We first applied our synthetic methods to the identification of non-native ligands that interfere with QS in Gram-negative bacteria. Our compounds mimicked the structures of the native signals used by these bacteria – N-acyl L-homoserine lactones (AHLs). Gram-negative bacteria use AHLs and cognate cytoplasmic AHL receptors (LuxR-type proteins) as their primary QS signaling network (Fig. 1A), and the LuxR/LuxI circuit represents the best-characterized QS system to date. We reasoned that interception of AHL:LuxR-type protein binding with a non-native molecule would represent a general strategy to alter QS outcomes. Despite their structural similarity to QS activators, we showed that our AHL analogs were highly potent inhibitors of QS. Several of these compounds can block the formation of biofilms, swarming, and virulence factor production in wild-type pathogens. Their activity against biofilms is notable, as these aggregates of microorganisms are endemic in infections and resistant to antibiotics. We have leveraged our success to design more potent compounds. For example, we recently identified a class of 2-aminobenzimazoles that can both strongly inhibit the formation of and disperse preformed biofilms of Pseudomonas aeruginosa, one of the most notorious Gram-negative pathogens. These compounds are some of the most potent biofilm inhibitors known and provide a novel pathway for infection control (e.g., in wounds and on surfaces).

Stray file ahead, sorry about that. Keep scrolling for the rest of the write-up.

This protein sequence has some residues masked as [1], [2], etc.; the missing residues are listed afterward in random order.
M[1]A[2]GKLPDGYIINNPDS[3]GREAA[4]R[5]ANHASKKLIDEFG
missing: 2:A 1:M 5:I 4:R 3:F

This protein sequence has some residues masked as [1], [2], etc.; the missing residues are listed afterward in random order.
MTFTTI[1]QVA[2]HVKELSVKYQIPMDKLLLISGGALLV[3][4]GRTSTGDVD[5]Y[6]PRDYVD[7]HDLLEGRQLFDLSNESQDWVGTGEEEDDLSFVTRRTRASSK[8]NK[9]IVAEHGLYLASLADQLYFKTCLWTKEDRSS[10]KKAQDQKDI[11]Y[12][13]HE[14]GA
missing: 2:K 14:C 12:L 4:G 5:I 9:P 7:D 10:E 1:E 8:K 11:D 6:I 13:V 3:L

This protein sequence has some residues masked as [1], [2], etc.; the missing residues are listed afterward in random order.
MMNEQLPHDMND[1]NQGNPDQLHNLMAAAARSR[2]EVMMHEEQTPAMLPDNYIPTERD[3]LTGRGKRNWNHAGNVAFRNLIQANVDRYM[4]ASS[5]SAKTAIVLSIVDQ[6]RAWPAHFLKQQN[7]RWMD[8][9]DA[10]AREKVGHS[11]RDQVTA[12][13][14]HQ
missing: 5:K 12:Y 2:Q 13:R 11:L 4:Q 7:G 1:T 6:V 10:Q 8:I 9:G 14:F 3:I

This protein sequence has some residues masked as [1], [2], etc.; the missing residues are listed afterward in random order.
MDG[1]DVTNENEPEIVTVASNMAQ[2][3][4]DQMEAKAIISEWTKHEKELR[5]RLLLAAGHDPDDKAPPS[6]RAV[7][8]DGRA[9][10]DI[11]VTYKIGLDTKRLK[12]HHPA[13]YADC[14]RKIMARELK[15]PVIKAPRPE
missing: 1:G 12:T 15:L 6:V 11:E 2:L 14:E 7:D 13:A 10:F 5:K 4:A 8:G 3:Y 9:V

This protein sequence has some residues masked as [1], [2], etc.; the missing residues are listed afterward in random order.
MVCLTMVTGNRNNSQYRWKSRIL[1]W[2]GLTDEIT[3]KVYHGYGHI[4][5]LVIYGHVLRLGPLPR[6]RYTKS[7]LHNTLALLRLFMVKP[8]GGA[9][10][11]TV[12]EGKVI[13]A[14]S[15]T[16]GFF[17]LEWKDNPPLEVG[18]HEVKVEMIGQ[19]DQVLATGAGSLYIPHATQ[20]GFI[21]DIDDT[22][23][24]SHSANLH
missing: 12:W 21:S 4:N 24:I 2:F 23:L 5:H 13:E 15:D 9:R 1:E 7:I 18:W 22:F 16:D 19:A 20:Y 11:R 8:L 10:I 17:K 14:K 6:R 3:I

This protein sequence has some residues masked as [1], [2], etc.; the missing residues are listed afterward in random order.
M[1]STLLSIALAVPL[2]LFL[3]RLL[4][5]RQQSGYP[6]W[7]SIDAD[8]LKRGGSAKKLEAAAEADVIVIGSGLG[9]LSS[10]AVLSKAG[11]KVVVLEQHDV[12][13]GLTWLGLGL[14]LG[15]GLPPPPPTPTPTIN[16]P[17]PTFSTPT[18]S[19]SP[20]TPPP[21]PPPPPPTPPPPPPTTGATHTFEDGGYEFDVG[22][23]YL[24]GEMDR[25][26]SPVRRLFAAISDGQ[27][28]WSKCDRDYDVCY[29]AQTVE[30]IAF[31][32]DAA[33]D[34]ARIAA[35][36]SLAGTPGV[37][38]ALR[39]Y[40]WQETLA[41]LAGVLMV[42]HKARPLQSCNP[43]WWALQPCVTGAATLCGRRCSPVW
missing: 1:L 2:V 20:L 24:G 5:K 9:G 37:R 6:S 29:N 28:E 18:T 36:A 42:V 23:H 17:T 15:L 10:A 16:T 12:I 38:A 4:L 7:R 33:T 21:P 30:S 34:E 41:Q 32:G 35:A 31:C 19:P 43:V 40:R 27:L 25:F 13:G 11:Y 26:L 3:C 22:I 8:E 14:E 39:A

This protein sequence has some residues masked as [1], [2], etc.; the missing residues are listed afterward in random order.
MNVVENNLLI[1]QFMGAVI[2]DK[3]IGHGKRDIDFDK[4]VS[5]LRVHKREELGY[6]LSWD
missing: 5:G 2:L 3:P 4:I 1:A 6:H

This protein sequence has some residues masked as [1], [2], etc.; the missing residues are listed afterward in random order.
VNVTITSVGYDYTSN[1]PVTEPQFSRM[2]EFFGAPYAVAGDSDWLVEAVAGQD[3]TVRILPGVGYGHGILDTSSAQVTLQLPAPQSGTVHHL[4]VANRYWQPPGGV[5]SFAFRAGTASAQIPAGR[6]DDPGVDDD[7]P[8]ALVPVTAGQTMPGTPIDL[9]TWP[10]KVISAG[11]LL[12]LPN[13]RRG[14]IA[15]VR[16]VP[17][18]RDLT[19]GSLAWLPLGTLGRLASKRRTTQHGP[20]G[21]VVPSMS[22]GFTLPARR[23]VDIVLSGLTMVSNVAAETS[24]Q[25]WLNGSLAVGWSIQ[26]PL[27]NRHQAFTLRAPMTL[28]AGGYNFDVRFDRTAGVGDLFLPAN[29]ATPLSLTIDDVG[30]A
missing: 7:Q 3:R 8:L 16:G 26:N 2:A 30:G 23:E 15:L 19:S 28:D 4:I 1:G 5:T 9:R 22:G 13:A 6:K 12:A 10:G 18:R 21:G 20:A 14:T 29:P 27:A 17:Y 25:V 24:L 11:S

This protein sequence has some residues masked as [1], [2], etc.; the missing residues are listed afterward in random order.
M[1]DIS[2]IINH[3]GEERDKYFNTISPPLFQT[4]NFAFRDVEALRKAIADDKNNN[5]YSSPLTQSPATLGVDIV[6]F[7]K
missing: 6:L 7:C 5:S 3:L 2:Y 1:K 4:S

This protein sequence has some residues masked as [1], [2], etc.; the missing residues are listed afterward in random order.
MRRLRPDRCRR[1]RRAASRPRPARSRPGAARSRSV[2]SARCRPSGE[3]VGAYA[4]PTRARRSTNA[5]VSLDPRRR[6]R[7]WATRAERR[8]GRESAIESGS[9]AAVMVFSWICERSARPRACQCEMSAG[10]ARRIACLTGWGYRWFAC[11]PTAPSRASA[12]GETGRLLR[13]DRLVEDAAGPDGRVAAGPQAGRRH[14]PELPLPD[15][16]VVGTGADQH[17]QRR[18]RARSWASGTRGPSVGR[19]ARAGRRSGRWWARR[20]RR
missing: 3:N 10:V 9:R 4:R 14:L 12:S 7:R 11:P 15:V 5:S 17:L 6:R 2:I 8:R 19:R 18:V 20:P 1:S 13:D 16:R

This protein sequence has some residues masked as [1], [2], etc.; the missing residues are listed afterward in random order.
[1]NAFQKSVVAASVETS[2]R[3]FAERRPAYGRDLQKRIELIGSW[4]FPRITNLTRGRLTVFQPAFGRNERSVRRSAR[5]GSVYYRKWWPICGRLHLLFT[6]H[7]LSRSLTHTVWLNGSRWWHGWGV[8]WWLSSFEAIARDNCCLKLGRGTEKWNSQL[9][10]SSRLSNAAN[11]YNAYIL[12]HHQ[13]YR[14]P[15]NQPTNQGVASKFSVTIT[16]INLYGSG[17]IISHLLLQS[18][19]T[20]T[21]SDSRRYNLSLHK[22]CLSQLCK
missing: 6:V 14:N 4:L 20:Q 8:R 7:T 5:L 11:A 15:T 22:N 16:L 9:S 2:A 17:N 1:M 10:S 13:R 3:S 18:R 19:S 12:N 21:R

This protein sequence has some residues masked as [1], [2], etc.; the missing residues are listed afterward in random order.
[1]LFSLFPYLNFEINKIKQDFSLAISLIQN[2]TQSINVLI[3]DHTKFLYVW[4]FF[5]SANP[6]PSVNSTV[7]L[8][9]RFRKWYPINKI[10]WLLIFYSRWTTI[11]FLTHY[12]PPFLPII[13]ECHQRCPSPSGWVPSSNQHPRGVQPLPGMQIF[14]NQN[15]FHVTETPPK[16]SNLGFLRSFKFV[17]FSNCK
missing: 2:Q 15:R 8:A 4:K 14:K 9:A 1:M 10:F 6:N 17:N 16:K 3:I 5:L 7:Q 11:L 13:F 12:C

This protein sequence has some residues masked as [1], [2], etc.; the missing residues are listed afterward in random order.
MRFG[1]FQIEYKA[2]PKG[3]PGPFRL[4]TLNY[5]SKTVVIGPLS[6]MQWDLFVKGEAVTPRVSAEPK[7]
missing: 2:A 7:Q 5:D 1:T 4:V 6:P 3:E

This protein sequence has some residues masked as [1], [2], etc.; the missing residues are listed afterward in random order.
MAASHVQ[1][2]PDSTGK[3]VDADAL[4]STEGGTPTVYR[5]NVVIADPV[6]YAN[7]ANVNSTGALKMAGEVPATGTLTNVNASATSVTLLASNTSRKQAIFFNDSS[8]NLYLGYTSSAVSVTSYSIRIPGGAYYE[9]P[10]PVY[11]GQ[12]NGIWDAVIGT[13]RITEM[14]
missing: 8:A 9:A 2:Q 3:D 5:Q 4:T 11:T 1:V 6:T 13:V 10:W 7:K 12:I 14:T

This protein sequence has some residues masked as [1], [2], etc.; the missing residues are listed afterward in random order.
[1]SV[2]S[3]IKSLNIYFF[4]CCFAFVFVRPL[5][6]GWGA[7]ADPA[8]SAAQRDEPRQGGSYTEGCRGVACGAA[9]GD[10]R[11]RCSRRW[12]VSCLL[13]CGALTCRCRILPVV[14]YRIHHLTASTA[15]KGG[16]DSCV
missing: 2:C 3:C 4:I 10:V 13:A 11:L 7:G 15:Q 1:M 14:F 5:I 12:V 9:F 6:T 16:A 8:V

Understanding how mixed microbial communities respond to QS signals is also critical for devising strategies to target these signaling pathways in clinical and environmental settings. Our synthetic modulators of QS provide new means to explore these phenomena. We have examined the activities of a set of over ~100 AHL analogs across eight clinically, environmentally, and agriculturally relevant Gram-negative species. Prior to this work, such a comparative analysis of small molecule QS modulators across multiple species had not been attempted. These investigations revealed a family of compounds that were selective antagonists or agonists of key QS receptors in each species, along with a subset that were broad spectrum antagonists of at least seven of receptors. These findings have significant implications for understanding how bacterial QS networks can be intercepted or diverted in complex, biologically relevant settings.